3. In a separate bowl, whisk together the coconut flour, tapioca, arrowroot, gelatin, paleo baking powder, and sea salt. 
  4. Add the dry ingredients to the shortening/maple/vanilla and mix until well combined. 
  5. Transfer the dough to the prepared pastry bag. Pipe the dough into rosettes, starting from the center & swirling outward. Draw circles as guides on the bottom of the parchment paper, if needed. Leave a little space between the cookies to allow them to puff a little during the baking process. 
  6. Bake the cookies in the preheated oven for 6 minutes, then rotate the pan and bake for an additional 2 to 3 minutes, or until the cookies are just starting to turn golden on the edges. 
  7. Allow the cookies to cool completely on the pan before serving. 
  8. Store cookies in a single layer in an airtight container at room temperature or in the freezer. Leftover cookies may soften, so re-crisp in a warm oven, if needed, before serving. 
Matcha Wreath Variation
Same ingredients as above with the addition of:
A heaping 1/4 teaspoon of matcha green tea powder
Apple juice sweetened dried cranberries, chopped
Turbinado/raw sugar
  • Make the same recipe as above, adding a heaping 1/4 teaspoon of matcha green tea powder to the dry ingredients. Mix the green tea variation dough with a hand mixer too, just to ensure there are no tiny lumps of matcha. 
  • Pipe the dough into rings & press chopped dried cranberries into the rings. Sprinkle a little turbinado sugar over the wreaths.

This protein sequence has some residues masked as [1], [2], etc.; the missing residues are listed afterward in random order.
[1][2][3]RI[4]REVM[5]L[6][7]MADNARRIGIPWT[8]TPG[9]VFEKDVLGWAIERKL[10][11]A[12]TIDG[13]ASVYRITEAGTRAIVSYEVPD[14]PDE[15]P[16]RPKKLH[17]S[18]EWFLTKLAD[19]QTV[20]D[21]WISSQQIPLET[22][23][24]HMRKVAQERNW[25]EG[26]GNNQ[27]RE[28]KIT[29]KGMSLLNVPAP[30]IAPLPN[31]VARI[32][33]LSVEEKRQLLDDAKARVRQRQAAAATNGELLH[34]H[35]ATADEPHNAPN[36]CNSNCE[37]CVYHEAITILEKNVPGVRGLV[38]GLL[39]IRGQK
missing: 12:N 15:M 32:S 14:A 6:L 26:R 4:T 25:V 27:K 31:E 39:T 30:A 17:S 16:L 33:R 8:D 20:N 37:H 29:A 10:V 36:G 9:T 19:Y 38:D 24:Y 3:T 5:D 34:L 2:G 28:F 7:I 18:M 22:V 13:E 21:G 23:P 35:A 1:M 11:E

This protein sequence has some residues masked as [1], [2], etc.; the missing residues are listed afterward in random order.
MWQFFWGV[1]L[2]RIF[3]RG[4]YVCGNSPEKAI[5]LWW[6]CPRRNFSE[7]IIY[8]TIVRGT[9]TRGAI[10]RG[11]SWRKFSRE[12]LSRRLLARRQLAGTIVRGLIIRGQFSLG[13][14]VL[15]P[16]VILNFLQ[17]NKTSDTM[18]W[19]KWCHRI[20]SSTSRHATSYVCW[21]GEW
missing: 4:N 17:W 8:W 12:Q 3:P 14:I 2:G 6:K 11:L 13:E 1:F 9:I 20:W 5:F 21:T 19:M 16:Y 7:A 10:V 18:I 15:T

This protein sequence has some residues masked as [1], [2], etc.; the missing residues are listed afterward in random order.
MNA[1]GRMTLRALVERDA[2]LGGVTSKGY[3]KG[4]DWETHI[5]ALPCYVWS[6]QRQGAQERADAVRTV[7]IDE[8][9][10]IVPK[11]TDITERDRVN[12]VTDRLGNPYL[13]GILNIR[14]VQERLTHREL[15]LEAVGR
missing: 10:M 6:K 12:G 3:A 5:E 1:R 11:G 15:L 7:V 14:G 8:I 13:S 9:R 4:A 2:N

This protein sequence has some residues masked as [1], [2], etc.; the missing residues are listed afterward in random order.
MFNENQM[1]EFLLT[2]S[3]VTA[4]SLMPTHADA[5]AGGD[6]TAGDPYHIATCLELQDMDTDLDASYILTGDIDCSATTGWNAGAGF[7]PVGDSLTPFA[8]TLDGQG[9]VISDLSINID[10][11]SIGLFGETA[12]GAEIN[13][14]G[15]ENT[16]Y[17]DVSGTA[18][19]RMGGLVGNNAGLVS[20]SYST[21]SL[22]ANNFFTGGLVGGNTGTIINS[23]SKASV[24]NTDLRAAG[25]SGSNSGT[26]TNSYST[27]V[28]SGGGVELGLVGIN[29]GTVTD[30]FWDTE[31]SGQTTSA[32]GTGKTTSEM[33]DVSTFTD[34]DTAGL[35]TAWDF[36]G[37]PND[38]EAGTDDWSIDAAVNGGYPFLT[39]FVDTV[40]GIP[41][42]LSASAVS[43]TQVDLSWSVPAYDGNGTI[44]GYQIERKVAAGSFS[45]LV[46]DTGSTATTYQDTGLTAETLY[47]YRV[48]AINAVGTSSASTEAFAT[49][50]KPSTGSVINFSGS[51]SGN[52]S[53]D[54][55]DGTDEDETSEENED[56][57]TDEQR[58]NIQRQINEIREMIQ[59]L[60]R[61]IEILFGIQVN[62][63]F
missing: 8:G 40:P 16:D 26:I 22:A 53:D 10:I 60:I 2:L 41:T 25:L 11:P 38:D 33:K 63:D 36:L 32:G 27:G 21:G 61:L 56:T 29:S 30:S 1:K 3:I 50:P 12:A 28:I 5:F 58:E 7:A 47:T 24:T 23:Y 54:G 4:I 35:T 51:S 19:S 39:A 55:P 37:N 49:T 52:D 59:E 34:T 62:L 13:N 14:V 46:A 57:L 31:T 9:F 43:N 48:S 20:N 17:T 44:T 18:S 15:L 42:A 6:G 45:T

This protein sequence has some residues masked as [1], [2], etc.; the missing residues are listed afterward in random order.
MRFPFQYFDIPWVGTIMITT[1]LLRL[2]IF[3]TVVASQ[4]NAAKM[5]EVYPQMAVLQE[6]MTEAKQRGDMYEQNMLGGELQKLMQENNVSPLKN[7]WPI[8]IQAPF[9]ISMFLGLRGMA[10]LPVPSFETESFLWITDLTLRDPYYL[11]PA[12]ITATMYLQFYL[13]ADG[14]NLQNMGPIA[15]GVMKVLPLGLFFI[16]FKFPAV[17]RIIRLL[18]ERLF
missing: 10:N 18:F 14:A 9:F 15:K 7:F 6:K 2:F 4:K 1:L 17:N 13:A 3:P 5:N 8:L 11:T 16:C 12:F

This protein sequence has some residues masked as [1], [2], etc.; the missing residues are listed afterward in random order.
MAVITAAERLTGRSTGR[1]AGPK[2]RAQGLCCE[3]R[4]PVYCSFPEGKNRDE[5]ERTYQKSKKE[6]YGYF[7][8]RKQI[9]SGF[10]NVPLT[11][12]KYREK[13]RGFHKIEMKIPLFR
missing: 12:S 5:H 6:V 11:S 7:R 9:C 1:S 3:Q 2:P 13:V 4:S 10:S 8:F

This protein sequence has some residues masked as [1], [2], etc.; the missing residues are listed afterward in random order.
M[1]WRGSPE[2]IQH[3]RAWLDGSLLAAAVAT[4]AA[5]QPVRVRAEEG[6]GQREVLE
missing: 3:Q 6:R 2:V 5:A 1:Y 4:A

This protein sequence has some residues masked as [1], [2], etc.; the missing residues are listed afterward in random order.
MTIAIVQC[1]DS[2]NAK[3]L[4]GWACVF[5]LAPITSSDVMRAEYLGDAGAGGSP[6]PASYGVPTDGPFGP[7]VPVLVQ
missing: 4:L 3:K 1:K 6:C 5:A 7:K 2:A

• Bake as instructed above, though the wreaths may bake more quickly depending on how they thick they are piped, so watch them carefully. 
Paleo Baking Powder
81 grams (1/2 cup) cream of tartar 
55 grams (1/4 cup) baking soda
30 grams (1/4 cup) arrowroot or tapioca 
  1. Sift together the cream of tartar, baking soda, and arrowroot/tapioca.
  2. Store in an airtight jar. Use wherever baking powder is used. 

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  1. These look wonderful! If I've reintroduced ghee, could I use that for the shortening?

  2. A neighbor brought Spritz cookies (from a recipe handed down in her family) to a neighborhood Christmas cookie exchange. I eat AIP, so I brought the cookies home for my SAD-eating husband, and he raved about them. She graciously shared the recipe with me, and I had been wracking my brain on how to convert it to an AIP recipe when I came upon your post. Thank you! Even though my neighbor offered to let us borrow her cookie press, I politely declined. ;) My kids and I ended up rolling out the dough and making cut-out cookies. They were delightful!

  3. I love your Spritz Cookies. It is look delicious. I cannot wait to try it.

    - Gustavo Woltmann

  4. Thanks a lot for sharing the recipe of Spritz Cookies (AIP, Paleo, Gluten-free). You have made them so yummy. I will try this recipe also. Keep updating more recipes

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  6. Can I use a spritz cookie press?

    1. I don't personally own one, so I haven't tested using a spritz cookie press. If you try it out, let me know how it goes :)